What a Difference a Year Makes

Late last July, 2016, following my last class at the Institute of Holistic Nutrition in Toronto, I headed to my parents house in Niagara Falls for 4+ weeks of solitude. This time meant a few things to me: a breather from non-stop studying and paper writing, an escape from city stressors, a break from my then relationship and most importantly, time to heal. 

At the time, my brain and body were flooding with emotions and imbalances. I was experiencing an inability to emote (a likely side effect of being a stress zombie), recurring yeast infections (a side effect of decades of a poor diet, bacterial imbalance and nutrient depletion) and inability to make decisions (accompanied by guilt and "blurred vision"). I was losing control of who I was at a time when all I wanted to do was know what I wanted - a push/pull situation.

I knew where I wanted to start - food and supplementation. I needed desperately to eliminate foods that were perpetuating the problems I was experiencing, so I did. I worked with a nutritionist to flush the yeast from my body while replenishing my nutrient stores and giving my body a chance to get back to balanced health. I was eating a paleo-type diet with loads of veggies, moderate amounts of animal protein and minimal fruit (see above photo) and I felt amazing. I was becoming mentally balanced and physically rested and as my body fell back into healthy rhythms I was able to focus more on other aspects of my health, like my high anxiety and emotional unrest.

The whole process took more than 4 weeks. Healing like this takes months. I gave it a solid go for 3 months before I moved back to Vancouver and until January, 2017, I kept fairly on par with my regimen, but started allowing things back into my diet to test my body's limits. Like most people in my profession and those who are passionate about keeping their bodies healthy, I beat myself up a little bit whenever I did venture out of my dietary restraints, even though I was enjoying what I was eating. When I realized this, I stopped myself from regretting the times I strayed from my ideal diet and instead waited for my body to tell me what it wanted and when it was time to focus harder on eating cleaner. This was how I found my balance.

When I decided to go farming for the summer my friends kept asking, "What are you going to do for food? Can you choose what you eat or do you have to eat what the host family provides you with? Do they eat organic?". I knew it wouldn't be an easy transition, but the experience of learning how to farm was more important to me than having full control over my diet. I knew my host family ate organically and a balance of garden veggies and animal products, but the rest was up to fate.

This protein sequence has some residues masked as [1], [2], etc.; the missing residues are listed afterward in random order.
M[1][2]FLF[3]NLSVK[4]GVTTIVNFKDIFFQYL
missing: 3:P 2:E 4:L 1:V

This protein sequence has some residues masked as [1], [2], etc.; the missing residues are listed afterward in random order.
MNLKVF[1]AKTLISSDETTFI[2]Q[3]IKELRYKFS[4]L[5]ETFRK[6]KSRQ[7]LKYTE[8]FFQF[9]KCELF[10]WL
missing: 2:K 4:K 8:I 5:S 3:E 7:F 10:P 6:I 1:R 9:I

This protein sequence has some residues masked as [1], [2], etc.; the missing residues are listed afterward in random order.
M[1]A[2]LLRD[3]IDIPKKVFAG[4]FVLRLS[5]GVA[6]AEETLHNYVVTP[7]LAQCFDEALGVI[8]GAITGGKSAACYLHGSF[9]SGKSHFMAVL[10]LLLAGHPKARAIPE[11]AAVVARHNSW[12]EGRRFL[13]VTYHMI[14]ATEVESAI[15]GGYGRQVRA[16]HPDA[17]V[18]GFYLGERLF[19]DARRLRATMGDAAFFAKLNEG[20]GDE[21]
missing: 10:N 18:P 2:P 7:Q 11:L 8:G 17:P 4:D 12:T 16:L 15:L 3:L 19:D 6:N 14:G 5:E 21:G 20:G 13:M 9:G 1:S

Fast forward to today - late June, 2017. This morning, after almost one month of eating more organic dairy and bread than I could have imagined, my body was craving vegetables. I made myself a lovely sauteed vegetable & egg medley with fresh garden salad and, of course, peanut butter & honey toast, because why not.

I may not have a say in which foods are brought into this house, but at least I have an option of which ones I consume. While I let my cravings get the better of me for the majority of my time here, I am able to return to what my body really wants when it needs it. I know I've been eating out of balance for what's right for me. I also know I have a hard time saying no to comfort foods. This experience has made me remember that everyone's every day diet can vary. What some people consider healthy is not what others do. Every person is also very used to eating a certain balance of foods (veggies vs. fruits vs. grains vs. animal products vs. everything else). I am used to having a fridge full of veggies, some fruit and no animal products. Others are used to having more animal products (meat, milk, yogurt and the like), canned & fermented foods (jams, olives, pickles, condiments, sauerkraut, etc.) and minimal fruits & veggies.

The truth of the matter is this: I have control over not only what I eat, but also how I feel about it, which is really important. I can allow myself to go off course temporarily without hating myself for it and return to eating what my body prefers afterward. This situation is temporary, I know that.

After forcing myself to eat with restrictions in order to rebalance my body one year ago, I now know what my body prefers to eat in order to be at its best. I also know that I enjoy indulgences (healthier versions, of course) just as much as the next person and although I'm still trying to increase my self control to keep my diet in check, I'm happier knowing this is an ongoing process that is always changing. I've become better at enjoying life and listening less to the nagging voice inside my head telling me to "eat healthier!". After one year of slowing down and listening day-to-day to what my body needs, I've given myself the experience I need to know when to indulge and when to pull on the reins.